NEW ORLEANS – May 26, 2004 – Researchers from Ohio Wesleyan University suggest that some birds may select nesting material with antimicrobial agents to protect their young from harmful bacteria. They present their findings at the 104th General Meeting of the American Society for Microbiology.
"If the fresh herbs and plant materials that parent birds bring into the nest have a sufficient concentration of antimicrobial compounds, they could protect the nestlings from harmful bacteria," says researcher Jann Ichida.
To find out if plants brought into the nest might prevent disease, Ichida and colleagues tested twelve different volatile plant materials against feather-degrading bacteria. Results showed that several types of plant materials and extracts including usnic acid, ascorbic acid, yarrow, and two oak species inhibited the growth of a number of harmful bacteria.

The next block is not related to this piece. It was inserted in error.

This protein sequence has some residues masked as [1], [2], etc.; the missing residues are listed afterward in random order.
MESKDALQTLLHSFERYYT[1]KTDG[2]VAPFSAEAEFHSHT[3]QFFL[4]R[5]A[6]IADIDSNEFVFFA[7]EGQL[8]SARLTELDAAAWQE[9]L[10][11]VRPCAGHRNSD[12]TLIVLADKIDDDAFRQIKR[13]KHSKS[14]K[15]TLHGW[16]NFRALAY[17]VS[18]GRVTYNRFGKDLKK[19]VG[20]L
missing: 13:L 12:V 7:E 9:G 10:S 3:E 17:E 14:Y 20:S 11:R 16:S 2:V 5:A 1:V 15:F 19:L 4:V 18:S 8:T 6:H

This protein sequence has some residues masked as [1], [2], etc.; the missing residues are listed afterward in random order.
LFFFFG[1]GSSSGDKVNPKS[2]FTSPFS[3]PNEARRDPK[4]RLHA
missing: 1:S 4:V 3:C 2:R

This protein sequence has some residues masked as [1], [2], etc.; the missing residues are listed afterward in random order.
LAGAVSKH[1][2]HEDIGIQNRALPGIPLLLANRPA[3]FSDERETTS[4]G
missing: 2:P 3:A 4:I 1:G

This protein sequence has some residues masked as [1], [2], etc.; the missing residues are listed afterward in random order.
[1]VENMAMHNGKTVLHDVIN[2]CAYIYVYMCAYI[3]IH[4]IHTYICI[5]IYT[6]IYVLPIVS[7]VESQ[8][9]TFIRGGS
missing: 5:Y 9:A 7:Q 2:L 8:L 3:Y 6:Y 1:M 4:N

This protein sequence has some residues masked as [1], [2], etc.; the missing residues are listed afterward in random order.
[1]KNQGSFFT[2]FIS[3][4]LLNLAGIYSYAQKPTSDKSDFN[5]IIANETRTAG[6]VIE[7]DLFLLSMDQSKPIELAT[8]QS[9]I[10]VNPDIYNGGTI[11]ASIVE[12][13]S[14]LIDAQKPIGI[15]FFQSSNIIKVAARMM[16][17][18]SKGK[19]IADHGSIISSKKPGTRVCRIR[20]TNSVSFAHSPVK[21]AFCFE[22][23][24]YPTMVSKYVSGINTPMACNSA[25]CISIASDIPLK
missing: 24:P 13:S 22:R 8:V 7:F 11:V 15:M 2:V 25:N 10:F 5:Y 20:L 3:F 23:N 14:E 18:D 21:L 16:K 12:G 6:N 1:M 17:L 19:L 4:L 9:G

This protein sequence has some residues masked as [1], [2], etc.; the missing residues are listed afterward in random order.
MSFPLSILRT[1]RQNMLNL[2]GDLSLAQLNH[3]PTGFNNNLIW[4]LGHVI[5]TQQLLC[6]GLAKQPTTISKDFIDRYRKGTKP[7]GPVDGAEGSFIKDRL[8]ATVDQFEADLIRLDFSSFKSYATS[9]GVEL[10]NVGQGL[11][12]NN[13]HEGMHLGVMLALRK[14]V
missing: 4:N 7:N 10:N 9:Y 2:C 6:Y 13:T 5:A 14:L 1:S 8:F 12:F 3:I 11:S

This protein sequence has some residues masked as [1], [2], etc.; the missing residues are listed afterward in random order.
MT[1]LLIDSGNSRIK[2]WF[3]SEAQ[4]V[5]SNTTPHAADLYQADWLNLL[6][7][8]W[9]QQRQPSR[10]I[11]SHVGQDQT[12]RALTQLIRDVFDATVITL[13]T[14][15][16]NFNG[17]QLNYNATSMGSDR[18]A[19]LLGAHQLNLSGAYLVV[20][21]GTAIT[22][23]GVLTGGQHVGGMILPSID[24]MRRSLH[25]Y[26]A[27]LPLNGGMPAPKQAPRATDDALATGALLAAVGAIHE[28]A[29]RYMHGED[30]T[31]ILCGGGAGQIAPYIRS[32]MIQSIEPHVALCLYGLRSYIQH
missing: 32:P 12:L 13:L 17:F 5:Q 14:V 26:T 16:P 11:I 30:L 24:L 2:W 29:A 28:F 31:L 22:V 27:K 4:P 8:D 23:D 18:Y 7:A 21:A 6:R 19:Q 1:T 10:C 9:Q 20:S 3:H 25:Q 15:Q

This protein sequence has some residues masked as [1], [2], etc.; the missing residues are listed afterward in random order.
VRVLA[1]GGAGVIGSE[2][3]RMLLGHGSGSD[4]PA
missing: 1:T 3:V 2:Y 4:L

"If the fresh herbs have a sufficient concentration of these chemicals, they could protect the nestlings from harmful bacteria," says Ichida. "By practicing medical botany, parent birds exercise effective home nest security and protect their offspring from select biodegrading microbes that affect the health of their young."
The above post is reprinted from materials provided by American Society For Microbiology. Note: Content may be edited for style and length.
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